What Worries India’s CEOs?

By Roy Maurer Aug 12, 2013

Indian CEOs are optimistic about economic prospects even though the Indian economy is growing at the slowest rate in a decade. However, they are troubled by several things, according to the PricewaterhouseCoopers (PwC) 16th Annual CEO Survey.

As India settles into slower economic growth, 38 percent of the CEOs surveyed were positive that the global economy would improve in the next 12 months. In contrast, only 18 percent of their global counterparts expressed that confidence.

Like other company leaders around the world, Indian CEOs are concerned about the increasing tax burden, talent recruitment and retention, and energy costs; but certain worries—such as infrastructure inadequacy, other nations’ protectionist tendencies, bribery and corruption, and exchange-rate volatility—are specific to Indian CEOs, the survey found.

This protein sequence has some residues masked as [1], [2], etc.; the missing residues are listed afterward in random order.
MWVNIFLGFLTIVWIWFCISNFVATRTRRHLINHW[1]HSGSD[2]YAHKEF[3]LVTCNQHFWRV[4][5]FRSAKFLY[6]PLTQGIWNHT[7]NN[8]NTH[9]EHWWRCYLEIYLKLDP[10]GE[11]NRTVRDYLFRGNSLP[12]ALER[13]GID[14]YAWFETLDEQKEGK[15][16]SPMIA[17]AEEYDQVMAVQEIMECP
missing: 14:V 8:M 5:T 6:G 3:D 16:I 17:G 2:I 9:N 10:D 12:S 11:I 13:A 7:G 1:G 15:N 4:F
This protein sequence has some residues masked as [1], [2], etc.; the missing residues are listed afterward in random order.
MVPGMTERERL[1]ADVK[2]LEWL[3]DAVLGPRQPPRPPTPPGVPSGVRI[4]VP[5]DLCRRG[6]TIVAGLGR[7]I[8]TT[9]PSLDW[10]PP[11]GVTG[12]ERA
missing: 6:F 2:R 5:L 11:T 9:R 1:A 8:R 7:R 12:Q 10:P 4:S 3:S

Worrisome Issues

According to the survey findings, the top five concerns specific to Indian CEOs are:

*Lack of talent. Notably, 81 percent of the 73 Indian CEOs surveyed stated that the biggest threat to growth is the unavailability of key skills. “The war for quality talent has intensified, but the focus on hiring at any cost is diminishing,” the PwC survey report said.

*Protectionism. Protectionist tendencies around the world concern 77 percent of India’s CEOs, compared with 51 percent of business leaders globally and 64 percent in China.

Research shows that protectionism has been increasing, including in foreign direct investment, where screenings of mergers and acquisitions are gradually becoming more frequent, according to PwC.

*Inadequacy of basic infrastructure. Seventy-five percent of Indian CEOs are concerned by this, a sharp uptick from 58 percent in PwC’s 2012 survey. “Between last year’s survey and this year, the severity of India’s infrastructure problems was underlined in the power outage across the country in July 2012, which influenced 600 million people negatively,” the report said.

*Increasing tax burden. An increasing burden of tax compliance is worrying 75 percent of India’s CEOs. On the administrative difficulty of complying with taxes, the World Bank ranks India 147th out of 183 countries.